“In-class learning is the foundation for higher education, and ensuring our students are able to bring their whole selves to the classroom and achieve their academic pursuits is very important,” Diebold said. “But outside-the-classroom learning is equally as important — providing opportunities for our students to engage with their peers, have fun, reflect on their experiences, articulate their learning, and develop into well-rounded individuals. By providing resources and opportunities that support both their in- and outside-the-classroom learning, we’re supporting the overall student experience.”
In recent years, markers of student success in higher education circles have included not just academic performance, but student satisfaction with their college experience. Purpose, motivation and persistence are goals many colleges push for, which is certainly true for Beacon.
The college has multiple transition programs for students, some of which are made available during their high school career and, in some cases, include support for those who are not pursuing Beacon but need help finding a school that best fits them. In addition, the school offers academic credit for students who want to start college but may still not feel ready for an on-campus experience.
This past fall, a new model for student support also was implemented for first-year students, focusing on their social, community, and academic engagement; a more collaborative and communicative approach to meeting students where they’re at.
To meet that goal, the college offers events with different levels of involvement: a movie night, for example, can provide enjoyment to students who may not wish to have a high level of interaction, whereas a trip to Disney will fulfill those looking for more stimulation.
Beacon also revamped orientation to reflect its engagement mission. Students in attendance may attend a crafts event, for instance, or a karaoke event, depending on their tastes. The overall orientation schedule this spring semester will also better align with this new model, providing support for parents, families, and students.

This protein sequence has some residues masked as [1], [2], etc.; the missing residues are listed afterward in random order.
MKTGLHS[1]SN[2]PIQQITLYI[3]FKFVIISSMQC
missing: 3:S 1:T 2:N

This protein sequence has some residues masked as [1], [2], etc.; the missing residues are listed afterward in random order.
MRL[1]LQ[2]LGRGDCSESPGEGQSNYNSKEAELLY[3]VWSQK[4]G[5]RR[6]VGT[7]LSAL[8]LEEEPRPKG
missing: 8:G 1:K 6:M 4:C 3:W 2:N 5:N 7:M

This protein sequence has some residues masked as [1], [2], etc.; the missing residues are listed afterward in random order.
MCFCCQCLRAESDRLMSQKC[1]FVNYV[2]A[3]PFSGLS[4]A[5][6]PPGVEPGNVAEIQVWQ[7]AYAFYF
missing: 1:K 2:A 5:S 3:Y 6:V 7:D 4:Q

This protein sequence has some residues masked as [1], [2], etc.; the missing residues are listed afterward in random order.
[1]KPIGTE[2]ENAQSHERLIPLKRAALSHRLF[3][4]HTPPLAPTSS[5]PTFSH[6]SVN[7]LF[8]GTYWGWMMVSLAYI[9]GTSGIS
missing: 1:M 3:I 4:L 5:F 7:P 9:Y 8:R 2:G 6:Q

To that end, Beacon will offer three roundtable rotations during new student orientation weekend: a community engagement roundtable will focus on how students can successfully enter a pre-existing community, navigating confrontation and conflict resolution; a social engagement roundtable will teach them about managing anxiety, interacting with others, and participating in college life; and a third roundtable focusing on academics will teach them about classroom expectations and supports available to ensure their academic success.
“Often, our students begin school more timid or unsure of themselves, but through our student-first approach, our ability to develop individual connections with students, and our unique college model, we can see students develop more confidence in themselves, challenge themselves, and become more engaged,” said Diebold.
“I remember one student who came to Beacon during spring orientation and who lives off-campus; this student found it difficult to make connections initially but has now served as an orientation leader both this past fall and upcoming spring semester, has attended more on- and off-campus events than ever before, and has developed a positive social network,” she added.
Diebold said that opportunities for social engagement are vital for Beacon students, some of whom have difficulties interacting with others. And they have some say in the matter.
Students regularly provide input after on- and off-campus events, which allows student experience staff to tweak or improve activities based on feedback. Their opinion also informs new programming. In addition, the college provides a number of engagement opportunities through leadership roles, internships, teacher assistant positions, and on-campus employment.
Efforts have paid off. Student event attendance is up this year, Diebold said. And last fall, approximately 96 percent of new students were retained, she added. The college’s housing and residential life office also reported fewer calls to staff, fewer student disagreements and fewer student moves than ever before.
Knowing that connections amongst peers can lead to their sense of belonging is important to keep in mind, Diebold said.
“If our students feel connected, supported, and know their goals are an appropriate level of both challenging and attainable, that will drive them to stay enrolled at the college,” she said. “If colleges work to provide support and resources for all students, working to provide and maintain universal design, colleges may be able to better attract and support a diverse student body.”